Whether it’s your home AC unit, your car’s AC or your refrigerator – the principle is the same. Refrigeration is a closed loop and relies on a cycle of condensation and evaporation, with a refrigerant being compressed until it turns into a liquid and then evaporating to provide cooling. The refrigerant itself has changed over the years, from a compound that depleted greenhouse gases to a more environmentally-friendly product. Still, refrigerant leaks occur, and they are a real problem. Read on to learn more about this problem, and how to fix it.
What Causes AC Refrigerant Leaks?
It’s somewhat of an old wives’ tale that refrigerant needs to be recharged every spring on every AC unit (although it’s often the case). In this sealed system, if the refrigerant needs to be recharged it has to be disappearing somehow, and that means a leak.
Even a tiny pinhole in a coil or in a refrigerant line can be enough to cause a leak. Other causes can include:
- A factory defect in the unit
- Improper installation
- Corrosion in the aluminum lines, resulting from formaldehyde or formic acid
Of these three causes, corrosion is probably the most common one – although physical damage to the lines can occur too, such as a weed-wacker getting a little too close to the unit.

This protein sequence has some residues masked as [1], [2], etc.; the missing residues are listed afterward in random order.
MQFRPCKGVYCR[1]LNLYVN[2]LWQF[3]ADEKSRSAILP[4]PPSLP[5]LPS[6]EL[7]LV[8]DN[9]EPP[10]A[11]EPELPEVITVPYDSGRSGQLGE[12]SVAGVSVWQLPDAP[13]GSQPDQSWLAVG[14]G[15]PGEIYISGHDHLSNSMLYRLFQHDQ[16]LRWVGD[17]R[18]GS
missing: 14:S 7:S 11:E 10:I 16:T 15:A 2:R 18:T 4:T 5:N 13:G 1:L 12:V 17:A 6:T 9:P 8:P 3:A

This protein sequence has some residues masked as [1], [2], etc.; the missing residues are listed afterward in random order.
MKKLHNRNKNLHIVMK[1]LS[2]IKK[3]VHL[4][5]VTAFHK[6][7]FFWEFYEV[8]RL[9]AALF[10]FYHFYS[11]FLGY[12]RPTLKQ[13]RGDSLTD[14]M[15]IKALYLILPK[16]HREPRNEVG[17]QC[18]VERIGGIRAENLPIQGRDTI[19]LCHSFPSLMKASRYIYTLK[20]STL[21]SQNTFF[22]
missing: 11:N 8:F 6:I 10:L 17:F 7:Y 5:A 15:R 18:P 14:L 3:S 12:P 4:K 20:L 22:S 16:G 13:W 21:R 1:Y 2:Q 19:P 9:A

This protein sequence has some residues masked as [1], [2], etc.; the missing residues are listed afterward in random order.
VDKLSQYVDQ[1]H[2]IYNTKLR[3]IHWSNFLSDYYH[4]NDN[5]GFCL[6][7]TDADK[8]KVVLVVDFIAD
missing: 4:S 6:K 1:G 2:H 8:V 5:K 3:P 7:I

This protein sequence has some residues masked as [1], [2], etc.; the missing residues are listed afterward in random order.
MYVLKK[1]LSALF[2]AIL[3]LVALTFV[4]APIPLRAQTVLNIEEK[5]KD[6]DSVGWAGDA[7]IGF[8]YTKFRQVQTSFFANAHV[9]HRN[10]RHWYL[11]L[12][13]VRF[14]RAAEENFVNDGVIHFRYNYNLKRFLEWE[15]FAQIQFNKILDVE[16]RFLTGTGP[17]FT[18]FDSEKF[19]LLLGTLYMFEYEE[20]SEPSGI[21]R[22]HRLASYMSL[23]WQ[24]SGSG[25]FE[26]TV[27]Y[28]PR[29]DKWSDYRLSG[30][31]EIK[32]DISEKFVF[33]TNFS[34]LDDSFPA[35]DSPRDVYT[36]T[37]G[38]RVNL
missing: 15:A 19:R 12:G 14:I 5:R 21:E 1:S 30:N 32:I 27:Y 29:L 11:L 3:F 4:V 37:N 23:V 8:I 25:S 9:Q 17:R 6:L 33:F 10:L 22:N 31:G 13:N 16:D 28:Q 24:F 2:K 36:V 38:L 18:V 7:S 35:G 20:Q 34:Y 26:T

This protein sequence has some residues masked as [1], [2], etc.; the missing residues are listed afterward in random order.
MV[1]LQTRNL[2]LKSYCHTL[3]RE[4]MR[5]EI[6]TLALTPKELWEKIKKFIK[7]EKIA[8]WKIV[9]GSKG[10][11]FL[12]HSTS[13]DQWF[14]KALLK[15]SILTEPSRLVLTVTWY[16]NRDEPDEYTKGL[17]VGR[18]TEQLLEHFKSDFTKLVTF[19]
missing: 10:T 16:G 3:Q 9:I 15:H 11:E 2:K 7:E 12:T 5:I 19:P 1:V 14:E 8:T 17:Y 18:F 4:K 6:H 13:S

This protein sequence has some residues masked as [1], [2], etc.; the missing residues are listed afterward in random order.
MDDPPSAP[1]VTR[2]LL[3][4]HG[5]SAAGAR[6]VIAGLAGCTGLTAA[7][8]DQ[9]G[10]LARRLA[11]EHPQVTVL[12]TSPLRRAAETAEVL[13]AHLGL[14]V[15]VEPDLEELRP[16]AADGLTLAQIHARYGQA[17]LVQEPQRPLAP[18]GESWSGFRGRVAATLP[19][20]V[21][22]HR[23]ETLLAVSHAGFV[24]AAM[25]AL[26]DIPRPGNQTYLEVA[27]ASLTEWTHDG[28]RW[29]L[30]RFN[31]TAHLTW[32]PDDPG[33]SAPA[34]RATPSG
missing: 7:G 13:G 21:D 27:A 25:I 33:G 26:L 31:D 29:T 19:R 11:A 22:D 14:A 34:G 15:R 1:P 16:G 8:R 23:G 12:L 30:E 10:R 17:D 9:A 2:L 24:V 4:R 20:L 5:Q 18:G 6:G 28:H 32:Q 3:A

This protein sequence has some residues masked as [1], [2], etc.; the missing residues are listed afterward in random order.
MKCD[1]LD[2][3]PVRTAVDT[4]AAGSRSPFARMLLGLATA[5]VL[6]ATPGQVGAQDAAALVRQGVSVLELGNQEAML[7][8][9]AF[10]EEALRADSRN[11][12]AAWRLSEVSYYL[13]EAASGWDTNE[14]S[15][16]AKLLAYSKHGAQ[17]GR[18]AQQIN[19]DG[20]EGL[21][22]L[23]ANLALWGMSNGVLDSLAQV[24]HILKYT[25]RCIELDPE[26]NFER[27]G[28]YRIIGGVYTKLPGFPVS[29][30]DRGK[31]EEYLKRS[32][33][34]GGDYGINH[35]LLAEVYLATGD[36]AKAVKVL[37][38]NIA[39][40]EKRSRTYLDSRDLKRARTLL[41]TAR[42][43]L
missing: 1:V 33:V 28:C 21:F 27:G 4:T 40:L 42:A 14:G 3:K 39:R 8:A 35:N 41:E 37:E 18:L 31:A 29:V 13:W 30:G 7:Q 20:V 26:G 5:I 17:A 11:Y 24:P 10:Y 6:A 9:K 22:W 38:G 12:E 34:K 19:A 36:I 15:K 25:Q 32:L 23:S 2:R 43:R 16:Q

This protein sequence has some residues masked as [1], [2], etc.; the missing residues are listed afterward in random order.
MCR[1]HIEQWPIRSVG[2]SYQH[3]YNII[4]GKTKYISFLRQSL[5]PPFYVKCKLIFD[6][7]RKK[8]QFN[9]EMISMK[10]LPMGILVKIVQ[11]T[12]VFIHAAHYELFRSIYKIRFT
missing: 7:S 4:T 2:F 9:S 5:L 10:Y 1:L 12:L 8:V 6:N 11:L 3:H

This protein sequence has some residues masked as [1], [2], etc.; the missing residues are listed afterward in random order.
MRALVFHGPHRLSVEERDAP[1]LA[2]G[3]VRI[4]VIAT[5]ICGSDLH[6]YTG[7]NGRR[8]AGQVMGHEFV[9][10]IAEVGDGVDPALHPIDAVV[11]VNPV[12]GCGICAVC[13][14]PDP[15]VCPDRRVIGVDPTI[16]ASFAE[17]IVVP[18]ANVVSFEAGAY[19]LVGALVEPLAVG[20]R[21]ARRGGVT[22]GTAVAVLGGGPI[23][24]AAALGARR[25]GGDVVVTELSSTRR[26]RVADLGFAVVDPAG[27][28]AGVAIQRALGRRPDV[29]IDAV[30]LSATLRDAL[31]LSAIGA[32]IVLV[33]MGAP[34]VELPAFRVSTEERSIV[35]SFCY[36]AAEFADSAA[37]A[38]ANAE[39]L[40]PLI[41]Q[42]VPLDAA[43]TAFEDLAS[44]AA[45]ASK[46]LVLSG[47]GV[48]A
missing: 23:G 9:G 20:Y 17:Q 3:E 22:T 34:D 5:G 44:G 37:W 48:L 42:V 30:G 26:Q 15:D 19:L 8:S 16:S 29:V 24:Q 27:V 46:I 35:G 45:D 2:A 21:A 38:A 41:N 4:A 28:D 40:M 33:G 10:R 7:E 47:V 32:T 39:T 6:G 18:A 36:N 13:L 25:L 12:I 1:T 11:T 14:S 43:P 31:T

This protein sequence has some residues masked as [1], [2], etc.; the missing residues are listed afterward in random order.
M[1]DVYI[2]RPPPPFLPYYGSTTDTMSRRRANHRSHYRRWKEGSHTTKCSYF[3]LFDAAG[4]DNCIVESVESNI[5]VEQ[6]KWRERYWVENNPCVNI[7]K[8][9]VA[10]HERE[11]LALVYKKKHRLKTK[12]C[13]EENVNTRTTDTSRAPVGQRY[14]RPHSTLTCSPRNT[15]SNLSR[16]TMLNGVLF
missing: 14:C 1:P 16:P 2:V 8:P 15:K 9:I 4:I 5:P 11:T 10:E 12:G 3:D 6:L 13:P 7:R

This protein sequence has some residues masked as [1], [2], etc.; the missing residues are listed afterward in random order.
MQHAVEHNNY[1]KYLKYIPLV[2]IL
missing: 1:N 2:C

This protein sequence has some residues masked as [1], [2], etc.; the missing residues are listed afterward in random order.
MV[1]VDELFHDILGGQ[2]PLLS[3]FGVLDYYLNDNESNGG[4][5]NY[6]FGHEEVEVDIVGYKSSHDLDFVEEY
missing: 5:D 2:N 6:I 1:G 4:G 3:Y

How to Detect a Refrigerant Leak
AC technicians sometimes refer to freon leaks as “champagne leaks,” with tiny bubbles appearing in the evaporator coils of the unit.
Sometimes, this can be verified by painting the suspected area with a soapy solution (just like finding a leak in a tire or an inner tube) or using an electronic freon/halogen leak detector.
One thing for certain – freon leaks don’t just go away and they don’t get better on their own. Like a leak in an air mattress, you can count on that pinhole leak becoming a bigger problem if it’s not addressed promptly.
Sometimes, the leak can be repaired or the portion of the line that’s failed can be replaced completely – unfortunately, this is part of the reason why home AC units have a lifespan of only 10 to 15 years.
Repairing the Leak
If your AC is leaking refrigerant, it’s not something you want to try to diagnose and repair yourself.
In fact, you can void the manufacturer’s warranty by allowing anyone other than a trained technician to service the unit. If you’ve been noticing poor performance and cooling or your unit has been short-cycling, with the compressor and fan running for only a few minutes at a time, shutting off for a few minutes and then repeating the cycle, it’s time to call a professional.
AC refrigerant leaks are more than just inconvenient, they can be toxic for families and pets.
While refrigerant isn’t carcinogenic, exposure can cause dizziness, loss of concentration, rashes, and irregular heartbeat.
Don’t suffer in a stuffy and uncomfortable house, and don’t risk exposure to this stuff – if your AC isn’t performing well, go ahead and make an appointment for a service call for AC repair and recharge.